Thank you, President Aliyev, for convening and chairing this important session and for focusing our attention on the threat to international peace and security caused by terrorism. This session could not be more timely. We meet today a year after the death of Osama bin Laden. His death was an important milestone in the fight against al Qa’ida and other terrorist groups, but it did not remove the scourge of terrorism from our world. The resilience of terrorist networks means that our collective fight against terrorism must continue. Today’s session underscores the Security Council’s unwavering commitment to counterterrorism and reminds us of the work we have left to do.
Though al-Qa’ida has experienced major setbacks, its affiliates and other violent extremist groups continue to operate and pose significant threats. Al Qa’ida in the Arabian Peninsula has expanded its reach in Yemen and looks to launch attacks abroad. Al Qa’ida in the Islamic Maghreb (AQIM) is exploiting and sowing instability in the Sahel, particularly in Mali. Al-Shabaab, which publicly pledged allegiance to al Qa’ida earlier this year, continues to destabilize the Horn of Africa and deny vital humanitarian relief to those in need. In Nigeria, elements of Boko Haram have perpetrated widespread attacks, including against United Nations personnel. In New Delhi, Tbilisi, and elsewhere, we have seen new and recurring acts of violence against diplomats. Terrorist threats continue to emanate from and affect every region of the world. The United States joins others in condemning terrorist acts everywhere they occur.
Terrorist groups continue to evolve and adapt. Some have also become criminal enterprises in their own right. AQIM, for example, has created an environment of fear and instability by adopting kidnapping for ransom to finance its terrorist operations. Kidnapping for ransom is a growing threat to international peace and security and will pose significant challenges to the international community in the years ahead.
To counter the ongoing threat posed by terrorists, President Obama has adopted a strategic, comprehensive approach that combines every tool of American power—civilian, military, economic, and the power of our values—with the concerted effort of allies, partners, and multilateral institutions. Only by addressing the drivers of radicalization – and doing so together – can we prevent local threats from becoming regional and global ones that require a much more costly response. Therefore, we are taking determined action worldwide to stop material support for terrorists, counter violent extremism, reduce recruitment and radicalization, and empower our partners to do so as well.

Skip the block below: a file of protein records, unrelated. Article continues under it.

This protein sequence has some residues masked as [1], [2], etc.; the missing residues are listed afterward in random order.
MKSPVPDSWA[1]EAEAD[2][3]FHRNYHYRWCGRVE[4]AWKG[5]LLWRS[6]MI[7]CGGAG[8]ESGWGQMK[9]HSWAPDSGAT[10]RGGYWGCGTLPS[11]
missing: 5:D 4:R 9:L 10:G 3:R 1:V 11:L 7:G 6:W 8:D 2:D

Last week, the United States chaired a thematic debate in this Council on securing borders against illicit trafficking and movement. The Council agreed on a Presidential Statement requesting the Secretary-General to prepare a comprehensive assessment of the United Nations’ various structures and activities and consider how the UN system can respond more effectively to member states’ requests for assistance. The United States seeks to help countries build enduring civilian institutions, underpinned by human rights and the rule of law, which can effectively combat terrorism as well as the drivers of violent extremism. The recently launched Global Counterterrorism Forum, aimed at promoting the implementation of the UN Global Counter-Terrorism Strategy, is catalyzing these efforts.
The United States is committed to strengthening partnerships at the United Nations and other multilateral organizations to combat terrorism. The development of the United Nations’ counterterrorism framework over the past decade has been significant. The UN has played an important role in building consensus around a global counterterrorism strategy and delivering technical assistance to bolster civilian counterterrorism capacities worldwide. We encourage the UN to build upon its valuable contributions, which include the recent establishment of the UN Centre for Counterterrorism within the Counter-Terrorism Implementation Task Force. We welcome the Secretary-General’s initiative to appoint a UN Counterterrorism Coordinator and further unify the UN’s counterterrorism architecture to ensure that expertise and resources are deployed as efficiently as possible.
Civil society, particularly victims and victims’ associations, has played a powerful role to play in terrorism prevention efforts. We encourage relevant parts of the UN system, including the Counter-Terrorism Committee and the Counter-Terrorism Implementation Task Force, to intensify their engagement with and support for civil society worldwide in the coming years.
The United States strongly supports all of these UN efforts and looks forward to continuing to work together in common cause, within this Council and the broader international community, to prevent and combat terrorism, wherever and in whatever form it occurs.
Thank you, Mr. President.
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